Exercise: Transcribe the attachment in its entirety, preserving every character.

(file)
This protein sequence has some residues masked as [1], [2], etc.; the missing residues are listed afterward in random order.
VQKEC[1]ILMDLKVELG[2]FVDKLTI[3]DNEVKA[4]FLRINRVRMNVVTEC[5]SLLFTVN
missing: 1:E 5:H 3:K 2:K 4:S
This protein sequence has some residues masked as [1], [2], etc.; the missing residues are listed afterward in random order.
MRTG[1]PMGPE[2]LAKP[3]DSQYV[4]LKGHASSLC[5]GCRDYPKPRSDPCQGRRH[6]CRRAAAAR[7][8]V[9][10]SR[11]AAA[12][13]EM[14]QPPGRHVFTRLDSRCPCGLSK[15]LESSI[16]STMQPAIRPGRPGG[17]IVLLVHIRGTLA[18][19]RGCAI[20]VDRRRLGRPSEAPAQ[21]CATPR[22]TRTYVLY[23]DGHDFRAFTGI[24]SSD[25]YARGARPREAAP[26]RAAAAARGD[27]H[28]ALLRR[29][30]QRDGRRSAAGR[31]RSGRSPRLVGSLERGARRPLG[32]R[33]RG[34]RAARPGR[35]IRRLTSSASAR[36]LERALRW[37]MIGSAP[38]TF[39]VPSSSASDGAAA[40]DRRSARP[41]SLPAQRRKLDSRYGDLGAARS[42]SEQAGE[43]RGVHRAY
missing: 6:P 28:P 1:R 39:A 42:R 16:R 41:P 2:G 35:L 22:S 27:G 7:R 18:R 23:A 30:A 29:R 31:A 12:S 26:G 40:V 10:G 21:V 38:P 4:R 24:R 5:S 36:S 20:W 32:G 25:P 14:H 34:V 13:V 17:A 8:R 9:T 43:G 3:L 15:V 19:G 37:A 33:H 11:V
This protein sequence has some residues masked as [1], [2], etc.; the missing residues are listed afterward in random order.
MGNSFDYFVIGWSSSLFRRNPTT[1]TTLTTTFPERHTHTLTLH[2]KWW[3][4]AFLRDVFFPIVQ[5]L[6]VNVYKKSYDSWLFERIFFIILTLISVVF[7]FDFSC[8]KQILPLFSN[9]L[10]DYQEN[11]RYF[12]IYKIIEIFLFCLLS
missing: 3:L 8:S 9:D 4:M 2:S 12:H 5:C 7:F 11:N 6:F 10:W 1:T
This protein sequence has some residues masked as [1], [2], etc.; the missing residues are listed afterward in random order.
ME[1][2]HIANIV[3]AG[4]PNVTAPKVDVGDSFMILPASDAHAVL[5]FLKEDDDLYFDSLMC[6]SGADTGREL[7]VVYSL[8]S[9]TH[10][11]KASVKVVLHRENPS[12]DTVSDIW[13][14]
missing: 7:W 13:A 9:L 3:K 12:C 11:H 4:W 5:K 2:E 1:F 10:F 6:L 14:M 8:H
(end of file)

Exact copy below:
This protein sequence has some residues masked as [1], [2], etc.; the missing residues are listed afterward in random order.
VQKEC[1]ILMDLKVELG[2]FVDKLTI[3]DNEVKA[4]FLRINRVRMNVVTEC[5]SLLFTVN
missing: 1:E 5:H 3:K 2:K 4:S
This protein sequence has some residues masked as [1], [2], etc.; the missing residues are listed afterward in random order.
MRTG[1]PMGPE[2]LAKP[3]DSQYV[4]LKGHASSLC[5]GCRDYPKPRSDPCQGRRH[6]CRRAAAAR[7][8]V[9][10]SR[11]AAA[12][13]EM[14]QPPGRHVFTRLDSRCPCGLSK[15]LESSI[16]STMQPAIRPGRPGG[17]IVLLVHIRGTLA[18][19]RGCAI[20]VDRRRLGRPSEAPAQ[21]CATPR[22]TRTYVLY[23]DGHDFRAFTGI[24]SSD[25]YARGARPREAAP[26]RAAAAARGD[27]H[28]ALLRR[29][30]QRDGRRSAAGR[31]RSGRSPRLVGSLERGARRPLG[32]R[33]RG[34]RAARPGR[35]IRRLTSSASAR[36]LERALRW[37]MIGSAP[38]TF[39]VPSSSASDGAAA[40]DRRSARP[41]SLPAQRRKLDSRYGDLGAARS[42]SEQAGE[43]RGVHRAY
missing: 6:P 28:P 1:R 39:A 42:R 16:R 41:P 2:G 35:L 22:S 27:G 7:R 18:R 23:A 30:A 29:R 31:A 12:S 26:G 40:V 10:G 21:V 38:P 4:R 24:R 5:S 36:S 20:W 32:G 25:P 14:H 34:V 13:V 17:A 8:R 9:T 43:G 3:L 15:V 19:G 37:A 33:H 11:V
This protein sequence has some residues masked as [1], [2], etc.; the missing residues are listed afterward in random order.
MGNSFDYFVIGWSSSLFRRNPTT[1]TTLTTTFPERHTHTLTLH[2]KWW[3][4]AFLRDVFFPIVQ[5]L[6]VNVYKKSYDSWLFERIFFIILTLISVVF[7]FDFSC[8]KQILPLFSN[9]L[10]DYQEN[11]RYF[12]IYKIIEIFLFCLLS
missing: 3:L 8:S 9:D 4:M 2:S 12:H 5:C 7:F 11:N 6:F 10:W 1:T
This protein sequence has some residues masked as [1], [2], etc.; the missing residues are listed afterward in random order.
ME[1][2]HIANIV[3]AG[4]PNVTAPKVDVGDSFMILPASDAHAVL[5]FLKEDDDLYFDSLMC[6]SGADTGREL[7]VVYSL[8]S[9]TH[10][11]KASVKVVLHRENPS[12]DTVSDIW[13][14]
missing: 7:W 13:A 9:L 3:K 12:C 11:H 4:W 5:K 2:E 1:F 10:F 6:L 14:M 8:H